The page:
論文

査読有り
2019年3月

Spraying urea solution reduces formaldehyde levels during gross anatomy courses.

Anatomical science international
  • Shinichi Kawata
  • ,
  • Eizo Marutani
  • ,
  • Shuichi Hirai
  • ,
  • Naoyuki Hatayama
  • ,
  • Takuya Omotehara
  • ,
  • Kenta Nagahori
  • ,
  • Zhonglian Li
  • ,
  • Hidenobu Miyaso
  • ,
  • Philipp Pieroh
  • ,
  • Munekazu Naito
  • ,
  • Masahiro Itoh

94
2
開始ページ
209
終了ページ
215
記述言語
英語
掲載種別
DOI
10.1007/s12565-018-00474-y

Formaldehyde (FA) is frequently used to embalm human cadavers that are employed to teach gross anatomy to medical and dental students. However, exposure to FA is harmful to both students and educators. The aim of this study was to reduce the FA levels in the anatomy dissection hall by spraying an FA scavenger solution. We measured the changes in FA levels after administering FA scavenger solutions to liquid, wet paper towels, organs, and cadavers containing FA. Among L-cysteine, N-ethyl urea, and urea, the latter was found to have the strongest scavenging power towards the FA in the liquid. The molar concentration of urea that most efficiently reduced the levels of volatilized FA from the wet paper towels was the same as that of the FA. After spraying the urea solution, the volatilized FA levels immediately decreased, reaching their minimum at 60 min, and remained low even after 240 min. Spraying the urea solution onto the organs reduced the levels of FA volatilized from the surfaces of organs but not those from the insides of the organs. In the dissection hall used for the gross anatomy course at Tokyo Medical University, the FA levels were significantly decreased after spraying the urea solution onto the cadavers. Moreover, dissection could be performed without the cadavers putrefying during the 4-month course. These results indicate that various institutes could use urea solution spray to effectively reduce the FA levels in the dissection hall and thus ensure the safety of students and educators.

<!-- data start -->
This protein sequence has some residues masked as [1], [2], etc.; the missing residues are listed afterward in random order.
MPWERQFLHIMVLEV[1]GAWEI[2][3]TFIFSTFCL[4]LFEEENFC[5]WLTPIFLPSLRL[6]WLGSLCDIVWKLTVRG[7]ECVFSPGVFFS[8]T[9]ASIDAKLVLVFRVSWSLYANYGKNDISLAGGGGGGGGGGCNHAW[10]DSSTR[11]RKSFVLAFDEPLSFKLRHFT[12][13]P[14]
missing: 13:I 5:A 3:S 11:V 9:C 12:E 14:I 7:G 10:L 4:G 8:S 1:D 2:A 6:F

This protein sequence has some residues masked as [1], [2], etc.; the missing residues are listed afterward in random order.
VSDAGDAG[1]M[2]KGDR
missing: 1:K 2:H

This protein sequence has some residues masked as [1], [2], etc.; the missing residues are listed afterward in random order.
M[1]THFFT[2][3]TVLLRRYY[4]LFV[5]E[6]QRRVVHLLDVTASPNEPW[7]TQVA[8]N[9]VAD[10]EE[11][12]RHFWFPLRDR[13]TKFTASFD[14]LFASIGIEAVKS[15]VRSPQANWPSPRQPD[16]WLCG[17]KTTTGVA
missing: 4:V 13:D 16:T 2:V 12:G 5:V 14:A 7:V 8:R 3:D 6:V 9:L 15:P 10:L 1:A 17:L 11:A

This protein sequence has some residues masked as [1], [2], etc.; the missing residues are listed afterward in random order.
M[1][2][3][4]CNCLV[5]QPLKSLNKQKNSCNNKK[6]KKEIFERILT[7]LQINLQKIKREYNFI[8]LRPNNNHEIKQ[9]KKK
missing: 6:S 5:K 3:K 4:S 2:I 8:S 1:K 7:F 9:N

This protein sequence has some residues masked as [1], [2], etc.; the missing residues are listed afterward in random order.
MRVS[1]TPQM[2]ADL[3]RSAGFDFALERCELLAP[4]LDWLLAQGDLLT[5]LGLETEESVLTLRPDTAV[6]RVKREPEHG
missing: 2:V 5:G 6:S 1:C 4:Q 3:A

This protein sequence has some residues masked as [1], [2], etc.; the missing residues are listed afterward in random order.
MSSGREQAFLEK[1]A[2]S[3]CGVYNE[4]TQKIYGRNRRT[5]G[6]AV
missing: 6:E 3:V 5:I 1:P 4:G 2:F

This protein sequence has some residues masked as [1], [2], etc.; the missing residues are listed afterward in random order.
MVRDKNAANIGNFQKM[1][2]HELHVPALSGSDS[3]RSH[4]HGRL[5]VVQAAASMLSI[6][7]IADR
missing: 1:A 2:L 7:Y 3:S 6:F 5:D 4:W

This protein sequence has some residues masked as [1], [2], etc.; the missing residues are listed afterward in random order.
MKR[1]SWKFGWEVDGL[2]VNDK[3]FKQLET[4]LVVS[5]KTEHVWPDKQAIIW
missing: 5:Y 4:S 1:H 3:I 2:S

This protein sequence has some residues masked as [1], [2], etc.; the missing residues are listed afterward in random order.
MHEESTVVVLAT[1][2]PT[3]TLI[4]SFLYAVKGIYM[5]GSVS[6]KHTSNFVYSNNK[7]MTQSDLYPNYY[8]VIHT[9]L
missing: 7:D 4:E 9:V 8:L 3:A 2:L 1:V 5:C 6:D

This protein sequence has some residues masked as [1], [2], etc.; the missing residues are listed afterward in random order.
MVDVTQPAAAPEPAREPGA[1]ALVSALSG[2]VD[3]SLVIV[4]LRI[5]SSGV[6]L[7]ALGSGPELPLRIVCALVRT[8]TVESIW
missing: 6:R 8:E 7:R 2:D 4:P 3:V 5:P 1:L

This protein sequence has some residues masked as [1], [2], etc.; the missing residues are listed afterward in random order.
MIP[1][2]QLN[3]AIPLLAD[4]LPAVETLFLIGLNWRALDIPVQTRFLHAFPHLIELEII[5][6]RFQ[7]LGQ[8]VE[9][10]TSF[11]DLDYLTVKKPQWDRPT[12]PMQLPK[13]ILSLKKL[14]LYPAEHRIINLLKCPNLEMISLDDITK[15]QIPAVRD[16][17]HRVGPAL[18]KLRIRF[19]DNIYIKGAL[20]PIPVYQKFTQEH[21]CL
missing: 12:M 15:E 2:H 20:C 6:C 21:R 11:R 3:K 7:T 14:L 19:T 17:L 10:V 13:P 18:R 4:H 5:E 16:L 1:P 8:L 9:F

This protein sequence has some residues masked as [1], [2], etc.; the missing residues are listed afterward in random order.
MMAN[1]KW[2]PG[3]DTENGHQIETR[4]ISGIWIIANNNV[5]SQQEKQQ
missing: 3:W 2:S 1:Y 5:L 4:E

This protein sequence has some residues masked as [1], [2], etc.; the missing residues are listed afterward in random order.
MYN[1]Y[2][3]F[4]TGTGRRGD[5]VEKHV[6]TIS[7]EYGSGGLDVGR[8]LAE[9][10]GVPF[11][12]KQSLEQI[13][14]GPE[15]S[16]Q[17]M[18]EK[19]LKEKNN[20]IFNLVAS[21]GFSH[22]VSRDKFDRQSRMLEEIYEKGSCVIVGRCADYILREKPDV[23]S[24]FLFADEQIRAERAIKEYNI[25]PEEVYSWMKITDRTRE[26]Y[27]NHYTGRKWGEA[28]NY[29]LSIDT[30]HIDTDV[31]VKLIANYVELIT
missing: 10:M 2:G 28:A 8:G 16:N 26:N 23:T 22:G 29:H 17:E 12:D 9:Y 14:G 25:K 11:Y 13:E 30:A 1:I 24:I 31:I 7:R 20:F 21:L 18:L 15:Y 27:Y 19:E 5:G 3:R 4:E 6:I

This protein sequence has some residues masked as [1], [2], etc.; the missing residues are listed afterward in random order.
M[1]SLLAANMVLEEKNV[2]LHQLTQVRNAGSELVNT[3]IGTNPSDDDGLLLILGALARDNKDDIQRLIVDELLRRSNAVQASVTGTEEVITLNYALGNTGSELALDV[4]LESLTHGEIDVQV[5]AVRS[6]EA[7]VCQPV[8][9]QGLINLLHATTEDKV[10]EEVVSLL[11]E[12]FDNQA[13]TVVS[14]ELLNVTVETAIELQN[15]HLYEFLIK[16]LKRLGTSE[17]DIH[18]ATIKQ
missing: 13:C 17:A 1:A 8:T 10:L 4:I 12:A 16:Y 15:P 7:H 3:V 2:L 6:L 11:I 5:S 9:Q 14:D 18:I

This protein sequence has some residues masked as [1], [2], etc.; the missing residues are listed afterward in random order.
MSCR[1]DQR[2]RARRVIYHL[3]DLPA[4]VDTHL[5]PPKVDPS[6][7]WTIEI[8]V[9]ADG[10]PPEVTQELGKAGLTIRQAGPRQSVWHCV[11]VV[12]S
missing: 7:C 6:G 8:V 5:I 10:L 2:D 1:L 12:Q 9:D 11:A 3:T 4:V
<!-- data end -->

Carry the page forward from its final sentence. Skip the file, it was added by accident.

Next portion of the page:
リンク情報
DOI
https://doi.org/10.1007/s12565-018-00474-y
PubMed
https://www.ncbi.nlm.nih.gov/pubmed/30604187

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